Day 4 - Iquique (Chile)



With a moderate and never too hot or cold climate, Iquique shows grand mansions of the mineral barons in contrast with modern buildings and miles of golden sand.

In 1835 the city’s population was only 5000, made up mostly of workers within the saltpeter industry and port laborers. As the nitrate industry grew, so did the population. The nitrate industry was an intrical reason for Iquique’s growth and wealth during the 1800’s. The Peruvians occupied Iquique until the War of the Pacific in 1879. During that year Chilean forces landed north of the area and defeated the Peruvian army subsequently laying claim to the city. The saltpeter industry prospered for forty years following Chile’s claim to the territory. Due to the growth of the export industry of saltpeter and nitrate, Iquique experienced an architectural makeover. 

Fishing later supplanted the saltpeter industry as the primary industry of Iquique. The first cannery was established in 1935 and the first fishmeal plant in 1950. Today, Iquique is a thriving city with a flourishing trade and colonial style architecture. In 1975 the establishment of a duty free zone was made, thus transforming it into one of Chile’s most prosperous cities. The city is recognized as one of the Norte Grande’s largest ports. The city’s population is in excess of 140,000 inhabitants.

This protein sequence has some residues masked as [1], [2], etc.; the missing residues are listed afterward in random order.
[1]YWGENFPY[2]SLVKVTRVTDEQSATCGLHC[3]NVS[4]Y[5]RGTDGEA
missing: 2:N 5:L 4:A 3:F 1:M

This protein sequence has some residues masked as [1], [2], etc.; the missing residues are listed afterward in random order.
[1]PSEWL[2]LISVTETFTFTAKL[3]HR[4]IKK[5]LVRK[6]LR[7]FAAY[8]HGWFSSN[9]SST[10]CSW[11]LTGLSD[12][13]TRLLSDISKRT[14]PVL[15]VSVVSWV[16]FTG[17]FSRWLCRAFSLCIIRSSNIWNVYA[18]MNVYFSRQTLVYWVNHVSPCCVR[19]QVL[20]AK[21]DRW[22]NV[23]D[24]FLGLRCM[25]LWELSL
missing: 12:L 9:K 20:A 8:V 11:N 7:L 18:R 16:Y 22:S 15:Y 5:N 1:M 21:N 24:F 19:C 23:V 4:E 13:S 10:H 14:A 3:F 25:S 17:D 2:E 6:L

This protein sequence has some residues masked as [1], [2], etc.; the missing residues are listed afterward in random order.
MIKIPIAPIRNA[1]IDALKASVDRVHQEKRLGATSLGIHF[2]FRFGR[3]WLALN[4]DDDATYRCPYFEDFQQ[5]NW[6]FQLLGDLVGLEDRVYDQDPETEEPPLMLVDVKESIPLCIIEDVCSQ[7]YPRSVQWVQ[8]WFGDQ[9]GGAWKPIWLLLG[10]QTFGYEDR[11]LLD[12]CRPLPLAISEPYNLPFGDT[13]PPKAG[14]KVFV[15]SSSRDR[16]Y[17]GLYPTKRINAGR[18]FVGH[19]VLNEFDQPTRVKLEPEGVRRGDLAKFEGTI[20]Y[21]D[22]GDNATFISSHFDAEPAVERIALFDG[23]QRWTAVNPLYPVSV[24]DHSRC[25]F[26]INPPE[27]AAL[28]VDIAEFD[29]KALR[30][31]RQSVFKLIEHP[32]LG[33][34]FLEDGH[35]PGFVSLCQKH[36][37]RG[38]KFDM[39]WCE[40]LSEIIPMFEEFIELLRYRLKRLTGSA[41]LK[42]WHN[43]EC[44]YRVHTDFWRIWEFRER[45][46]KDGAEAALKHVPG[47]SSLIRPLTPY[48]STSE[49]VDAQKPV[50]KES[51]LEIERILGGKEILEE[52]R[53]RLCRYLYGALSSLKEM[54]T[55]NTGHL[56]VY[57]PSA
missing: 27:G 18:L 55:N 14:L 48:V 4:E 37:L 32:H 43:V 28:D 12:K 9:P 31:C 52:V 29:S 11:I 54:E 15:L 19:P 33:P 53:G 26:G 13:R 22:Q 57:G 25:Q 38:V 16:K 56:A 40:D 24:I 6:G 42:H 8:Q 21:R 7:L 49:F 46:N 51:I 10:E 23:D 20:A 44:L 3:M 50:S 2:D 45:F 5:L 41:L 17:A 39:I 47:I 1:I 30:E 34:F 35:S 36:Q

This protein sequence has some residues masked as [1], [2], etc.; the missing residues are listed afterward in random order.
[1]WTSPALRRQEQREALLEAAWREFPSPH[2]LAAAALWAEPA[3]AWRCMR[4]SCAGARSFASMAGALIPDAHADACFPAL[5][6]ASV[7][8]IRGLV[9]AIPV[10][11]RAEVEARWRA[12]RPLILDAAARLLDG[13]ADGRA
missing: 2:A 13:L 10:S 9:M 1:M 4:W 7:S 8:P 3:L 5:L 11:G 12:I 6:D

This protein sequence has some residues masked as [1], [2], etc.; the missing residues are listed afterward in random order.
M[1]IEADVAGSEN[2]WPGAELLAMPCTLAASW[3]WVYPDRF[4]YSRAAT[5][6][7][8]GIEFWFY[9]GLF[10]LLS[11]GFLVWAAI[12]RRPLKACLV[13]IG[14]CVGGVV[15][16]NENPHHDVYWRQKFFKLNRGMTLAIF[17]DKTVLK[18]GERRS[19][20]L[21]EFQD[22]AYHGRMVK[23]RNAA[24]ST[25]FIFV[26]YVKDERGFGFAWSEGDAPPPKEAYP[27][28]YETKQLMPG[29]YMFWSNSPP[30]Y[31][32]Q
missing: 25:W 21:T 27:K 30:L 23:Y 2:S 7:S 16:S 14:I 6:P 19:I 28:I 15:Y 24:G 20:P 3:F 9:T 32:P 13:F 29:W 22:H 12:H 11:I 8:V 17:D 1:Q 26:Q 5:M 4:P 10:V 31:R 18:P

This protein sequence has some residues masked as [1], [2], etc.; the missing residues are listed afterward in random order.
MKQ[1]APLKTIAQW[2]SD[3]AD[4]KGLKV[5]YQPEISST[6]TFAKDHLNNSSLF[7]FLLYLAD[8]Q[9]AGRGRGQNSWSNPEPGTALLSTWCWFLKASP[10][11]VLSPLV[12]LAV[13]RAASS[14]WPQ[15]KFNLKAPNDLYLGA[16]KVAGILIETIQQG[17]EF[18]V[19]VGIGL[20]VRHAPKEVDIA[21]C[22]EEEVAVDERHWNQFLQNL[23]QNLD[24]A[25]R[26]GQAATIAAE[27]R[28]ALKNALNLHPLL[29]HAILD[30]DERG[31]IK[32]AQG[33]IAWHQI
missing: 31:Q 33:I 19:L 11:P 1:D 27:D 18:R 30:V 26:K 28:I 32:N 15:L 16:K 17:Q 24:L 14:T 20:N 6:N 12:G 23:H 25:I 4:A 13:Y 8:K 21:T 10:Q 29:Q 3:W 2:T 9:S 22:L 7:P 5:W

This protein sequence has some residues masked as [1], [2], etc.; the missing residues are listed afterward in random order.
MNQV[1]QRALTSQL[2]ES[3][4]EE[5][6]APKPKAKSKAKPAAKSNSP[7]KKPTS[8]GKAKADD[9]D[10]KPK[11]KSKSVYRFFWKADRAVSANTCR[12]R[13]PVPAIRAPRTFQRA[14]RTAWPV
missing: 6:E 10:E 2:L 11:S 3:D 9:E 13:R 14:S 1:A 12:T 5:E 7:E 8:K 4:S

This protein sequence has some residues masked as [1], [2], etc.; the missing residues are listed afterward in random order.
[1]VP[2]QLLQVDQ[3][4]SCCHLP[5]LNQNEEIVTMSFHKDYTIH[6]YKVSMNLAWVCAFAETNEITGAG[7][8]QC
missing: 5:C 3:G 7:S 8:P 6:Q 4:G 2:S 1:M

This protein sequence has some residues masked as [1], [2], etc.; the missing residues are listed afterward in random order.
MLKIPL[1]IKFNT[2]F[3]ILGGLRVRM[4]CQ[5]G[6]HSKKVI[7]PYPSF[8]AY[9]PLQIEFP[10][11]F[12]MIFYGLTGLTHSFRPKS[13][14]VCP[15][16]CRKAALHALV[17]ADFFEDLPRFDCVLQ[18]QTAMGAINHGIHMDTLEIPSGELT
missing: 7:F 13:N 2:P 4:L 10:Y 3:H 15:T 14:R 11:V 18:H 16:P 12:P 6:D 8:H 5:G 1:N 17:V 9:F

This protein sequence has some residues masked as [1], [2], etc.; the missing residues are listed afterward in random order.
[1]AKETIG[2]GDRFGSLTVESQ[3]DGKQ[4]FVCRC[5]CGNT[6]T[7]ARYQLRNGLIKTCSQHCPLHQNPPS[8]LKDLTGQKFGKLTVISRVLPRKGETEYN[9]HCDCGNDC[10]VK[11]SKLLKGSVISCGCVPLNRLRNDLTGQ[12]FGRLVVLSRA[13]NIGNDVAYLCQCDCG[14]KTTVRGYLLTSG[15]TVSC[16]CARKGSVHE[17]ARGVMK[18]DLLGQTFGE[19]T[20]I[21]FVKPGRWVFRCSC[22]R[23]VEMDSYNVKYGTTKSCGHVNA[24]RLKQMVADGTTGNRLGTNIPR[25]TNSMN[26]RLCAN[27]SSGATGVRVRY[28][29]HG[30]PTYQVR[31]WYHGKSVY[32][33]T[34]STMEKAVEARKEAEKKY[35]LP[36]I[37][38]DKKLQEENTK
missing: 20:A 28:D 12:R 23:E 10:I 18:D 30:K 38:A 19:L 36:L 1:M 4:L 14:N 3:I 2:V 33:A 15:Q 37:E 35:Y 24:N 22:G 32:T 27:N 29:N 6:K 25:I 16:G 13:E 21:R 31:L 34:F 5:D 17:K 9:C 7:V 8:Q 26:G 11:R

Regional Museum
The museum is set in the city’s former courthouse and displays a collection of pre-Columbian artifacts and Indian ceramics. View the archaelogical exhibits offering an insight to the city's existence

Astoreca Palace
Built in 1904, the mansion is reflective of the wealth the area earned from the nitrate industry. While touring inside the mansion you will see the elaborate woodwork, stained glass windows and high ceilings throughout the elegant house. The mansion has its original furniture and its collection of paintings.  

Naval Museum
The colonial style customhouse was built in 1871. The customhouse once belonged to Peru during the War of the Pacific. During this time the Peruvians incarcerated prisoners from the battle of Iquique within the building. An interesting point to note is the building was originally constructed to be the gate into the city. The naval museum located next door contains exhibits of the Iquique Sea Battle and other historical events that took place during the city’s history.  

Ancient Aboriginal Art: The Pintados Geoglyphs
You will drive along the Pan-American Highway through the town of Pozo Almonte, once an important oasis in the surrounding desert. You can see the Tamarugal Forest, a natural forest reserve of tamarugo trees that appears as quite a surprise in the arid landscape. Finally, thirty miles further down the Highway, you will reach the Pintados Geoglyphs, one of the largest displays of ancient aboriginal art. Over 60,000 square yards of hill slopes are decorated by more than 400 figures depicting humans, animals, birds and abstract shapes, isolated or arranged into thematic groups. The Geoglyphs are estimated to date from AD 1000 to 1400.


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